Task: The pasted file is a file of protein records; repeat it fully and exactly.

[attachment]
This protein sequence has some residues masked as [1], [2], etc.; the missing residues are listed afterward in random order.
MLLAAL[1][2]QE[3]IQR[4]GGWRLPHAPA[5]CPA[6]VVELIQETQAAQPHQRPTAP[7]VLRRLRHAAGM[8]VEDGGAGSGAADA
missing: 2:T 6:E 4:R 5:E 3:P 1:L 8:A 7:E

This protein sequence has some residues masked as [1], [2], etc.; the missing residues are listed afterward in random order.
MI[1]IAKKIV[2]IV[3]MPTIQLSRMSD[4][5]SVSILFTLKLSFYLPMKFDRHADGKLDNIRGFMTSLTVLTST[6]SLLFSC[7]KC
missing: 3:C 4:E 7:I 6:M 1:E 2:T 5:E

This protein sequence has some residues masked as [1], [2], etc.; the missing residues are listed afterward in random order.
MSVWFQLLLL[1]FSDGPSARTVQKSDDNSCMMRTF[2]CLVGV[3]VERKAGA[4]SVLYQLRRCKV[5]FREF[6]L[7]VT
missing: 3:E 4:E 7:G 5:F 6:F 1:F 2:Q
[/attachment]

This protein sequence has some residues masked as [1], [2], etc.; the missing residues are listed afterward in random order.
MLLAAL[1][2]QE[3]IQR[4]GGWRLPHAPA[5]CPA[6]VVELIQETQAAQPHQRPTAP[7]VLRRLRHAAGM[8]VEDGGAGSGAADA
missing: 2:T 6:E 4:R 5:E 3:P 1:L 8:A 7:E

This protein sequence has some residues masked as [1], [2], etc.; the missing residues are listed afterward in random order.
MI[1]IAKKIV[2]IV[3]MPTIQLSRMSD[4][5]SVSILFTLKLSFYLPMKFDRHADGKLDNIRGFMTSLTVLTST[6]SLLFSC[7]KC
missing: 3:C 4:E 7:I 6:M 1:E 2:T 5:E

This protein sequence has some residues masked as [1], [2], etc.; the missing residues are listed afterward in random order.
MSVWFQLLLL[1]FSDGPSARTVQKSDDNSCMMRTF[2]CLVGV[3]VERKAGA[4]SVLYQLRRCKV[5]FREF[6]L[7]VT
missing: 3:E 4:E 7:G 5:F 6:F 1:F 2:Q